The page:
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Everything posted by MicaelaB

  1. in 2 weeks time there is a book launch in Cremona of the first comprehensive monography about Nikolai Kittel.

    Written by the experts on Kittel: Grünke, Gabriel and Chins. 30 Kittel bows in it. And some photos of documents contributed by kenway.

    There will be a lot of your questions and answers in it. www.nikolai-kittel.com



  2. This is the Syracuse Symphony Youth Orchestra's current music: Rossini, Overture to The Barber of Sevile Mozart, Flute Concerto No. 1 (concerto comp. winner) Chabrier, Espana Barber, Intermezzo from Vanessa Upcoming, past: Brahms, Academic Festival Overture Ives, Variations on America (grrrr) Bizet, Suites from Carmen Dvorak, Slavonic Dances I wish we did more symphonies- none this year and only a Hanson symphony last year. I guess our conductor wants us to do a broader range of shorter pieces. I think we could play more or more difficult music than we do now; our conductor's a perfectionist (which I guess isn't a bad thing). We have our concert next weekend. Then we have our side-by-side concert with the Syracuse Symphony. When and how often does your orchestra rehearse? We rehearse for two and a half hours every Sunday afternoon.
  3. MicaelaB


    In the same vein, has anyone heard Barber's arrangement of his Adagio for Strings for chorus? It's beautiful but in one recording I heard the tempo has to be sped up enough (for breath support, I guess) that it should be called Allegretto non troppo. (really he set it to words, it's an agnus dei).
  4. My school orchestra played Intermezzo from Cavelleria Rusticana by Mascagni last year. It's very heavy on the first violins. We used a string ensemble arrangement which used the piano to cover the missing wind parts. While it's beyond the level of most high school orchestras, Bloch's concerto grosso has a big piano part. With that instrumentation, maybe you should get some violin ensemble music. Or give a few of the violinists violas and teach them to read alto clef. You have my sympathies; my school orchestra only has one cello (but we also only have 4 firsts, 3 seconds and 3 violas).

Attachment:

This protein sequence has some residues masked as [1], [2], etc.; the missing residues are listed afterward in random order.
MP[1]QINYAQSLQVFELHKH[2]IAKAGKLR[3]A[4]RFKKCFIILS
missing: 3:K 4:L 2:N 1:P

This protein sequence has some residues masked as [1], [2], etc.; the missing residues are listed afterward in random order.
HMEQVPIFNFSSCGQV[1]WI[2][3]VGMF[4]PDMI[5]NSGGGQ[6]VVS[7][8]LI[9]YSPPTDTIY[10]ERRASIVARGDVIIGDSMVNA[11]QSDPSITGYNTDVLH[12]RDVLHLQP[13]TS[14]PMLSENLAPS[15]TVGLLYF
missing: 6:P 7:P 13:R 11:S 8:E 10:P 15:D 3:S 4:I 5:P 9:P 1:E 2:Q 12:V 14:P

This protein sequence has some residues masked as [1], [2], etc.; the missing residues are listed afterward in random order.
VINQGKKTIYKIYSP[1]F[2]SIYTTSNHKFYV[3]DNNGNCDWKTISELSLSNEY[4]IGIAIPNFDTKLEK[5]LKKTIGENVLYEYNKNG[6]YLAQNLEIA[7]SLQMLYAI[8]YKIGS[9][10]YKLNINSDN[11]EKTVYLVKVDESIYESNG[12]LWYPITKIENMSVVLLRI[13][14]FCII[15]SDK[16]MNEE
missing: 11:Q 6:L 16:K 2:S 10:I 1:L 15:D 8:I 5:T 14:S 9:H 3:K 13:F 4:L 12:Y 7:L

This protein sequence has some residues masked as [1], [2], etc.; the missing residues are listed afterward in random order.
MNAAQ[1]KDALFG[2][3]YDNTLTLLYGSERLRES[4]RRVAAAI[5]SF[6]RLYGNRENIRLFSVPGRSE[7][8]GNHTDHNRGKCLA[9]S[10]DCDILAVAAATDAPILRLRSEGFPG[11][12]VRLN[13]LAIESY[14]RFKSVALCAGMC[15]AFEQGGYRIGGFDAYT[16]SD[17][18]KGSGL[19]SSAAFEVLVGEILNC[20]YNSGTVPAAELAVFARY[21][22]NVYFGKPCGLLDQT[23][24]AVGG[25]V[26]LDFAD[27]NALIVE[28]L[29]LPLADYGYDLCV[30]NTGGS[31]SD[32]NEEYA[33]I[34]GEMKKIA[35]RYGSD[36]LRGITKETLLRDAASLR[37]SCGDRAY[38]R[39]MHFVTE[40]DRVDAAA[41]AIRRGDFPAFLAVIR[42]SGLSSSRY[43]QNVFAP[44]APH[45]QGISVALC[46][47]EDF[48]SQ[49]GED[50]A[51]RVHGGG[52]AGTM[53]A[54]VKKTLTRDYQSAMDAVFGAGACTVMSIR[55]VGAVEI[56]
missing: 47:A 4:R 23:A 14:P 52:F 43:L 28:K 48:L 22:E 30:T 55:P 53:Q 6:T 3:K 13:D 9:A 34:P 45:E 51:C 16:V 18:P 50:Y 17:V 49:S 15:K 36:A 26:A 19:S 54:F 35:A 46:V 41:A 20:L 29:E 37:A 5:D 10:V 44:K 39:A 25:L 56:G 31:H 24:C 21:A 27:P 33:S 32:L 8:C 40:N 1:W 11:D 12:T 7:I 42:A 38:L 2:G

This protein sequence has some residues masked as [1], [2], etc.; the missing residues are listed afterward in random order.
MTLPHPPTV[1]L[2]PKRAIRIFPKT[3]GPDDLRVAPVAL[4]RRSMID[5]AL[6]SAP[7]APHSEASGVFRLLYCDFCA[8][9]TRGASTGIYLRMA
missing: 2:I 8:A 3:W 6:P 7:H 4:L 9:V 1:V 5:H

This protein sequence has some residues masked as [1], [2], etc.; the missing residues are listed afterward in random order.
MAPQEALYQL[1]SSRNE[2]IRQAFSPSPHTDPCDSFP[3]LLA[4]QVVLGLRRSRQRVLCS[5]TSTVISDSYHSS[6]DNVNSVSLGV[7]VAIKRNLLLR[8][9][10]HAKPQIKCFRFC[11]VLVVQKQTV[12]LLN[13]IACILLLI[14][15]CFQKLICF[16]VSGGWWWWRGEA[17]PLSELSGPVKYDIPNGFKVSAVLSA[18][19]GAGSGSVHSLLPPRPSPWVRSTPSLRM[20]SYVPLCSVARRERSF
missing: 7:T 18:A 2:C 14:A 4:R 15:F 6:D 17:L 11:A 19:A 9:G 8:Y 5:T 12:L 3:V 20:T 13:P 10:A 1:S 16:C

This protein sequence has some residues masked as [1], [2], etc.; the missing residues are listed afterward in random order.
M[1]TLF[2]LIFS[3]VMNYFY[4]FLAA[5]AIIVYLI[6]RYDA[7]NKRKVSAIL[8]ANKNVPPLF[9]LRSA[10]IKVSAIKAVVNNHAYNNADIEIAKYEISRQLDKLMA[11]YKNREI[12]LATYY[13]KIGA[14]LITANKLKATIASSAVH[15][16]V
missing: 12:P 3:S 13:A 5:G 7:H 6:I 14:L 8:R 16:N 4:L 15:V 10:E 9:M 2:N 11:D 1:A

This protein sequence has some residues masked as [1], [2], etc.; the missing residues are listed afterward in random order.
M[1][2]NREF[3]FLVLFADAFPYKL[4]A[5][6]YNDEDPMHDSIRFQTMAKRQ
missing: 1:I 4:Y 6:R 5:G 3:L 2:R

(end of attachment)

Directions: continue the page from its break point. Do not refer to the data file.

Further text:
5. Thanks! I think I'm going to major in music and minor in history. I could end up switching the major and minor or maybe doing a double major. I'm also interested in literature and philosophy and I don't have to declare until the end of my sophomore year so ya never know... Micaela
  6. I'm going to Swarthmore. I got my letter today. It's my first choice and I even got a small scholarship. Micaela
  7. Kleiber, Mravinsky and George Szell (with Cleveland- especially for Mendelssohn and Mozart). I know this isn't the topic, but one of my least favorite conductors is Charles Dutoit. Micaela Senior and accepted to college!
  8. It all depends on the youth orchestra. I played the 7th at camp this year and it wasn't a strain at all, but that was an orchestra composed almost entirely of juniors and seniors headed towards conservatories. This piece requires very good string sections and horns; most of the other parts aren't terribly difficult. It also depends on the conductor's approach to the music. If he/she's making them play it faster then they can comfortably handle, I can understand the frustration. And they don't have to play the last movement at a breakneck pace to get a feel for the piece. If it's so much of a monster for the orchestra that the musicians just hate it by March, I doubt that it's appropriate. Micaela Senior and accepted to college!
  9. Is that the arrangement by a certain V. Ledig? I played that in orchestra last year and was in pain for every single measure. You should not be allowed to do that to Brahms! I had to turn the music in, but I don't remember there being anything tricky and/or confusing- it's probably just a reminder of a high 2. If that's the famous melody bit (I think it is) it sounds best if you go up into third position on the G string instead of staying in first position and going to the D string. And don't let that arrangement give you a bad opinion of Brahms. Get a CD of the real version and bask in the glory.
  10. tc: the very one. You must know the Beethoven quartets really well (or have the score lying around). More generally: Thanks for your help, everyone! I've printed out the whole thread and I'm going to try your suggestions out when I next practice. Carlos: I'm thinking of the second page, 14 after the second ending. I'm not sure where you're talking about- could you give me a measure number? I hope I'll be able to make the rest of my quartet happy on Tuesday. Thanks again. Micaela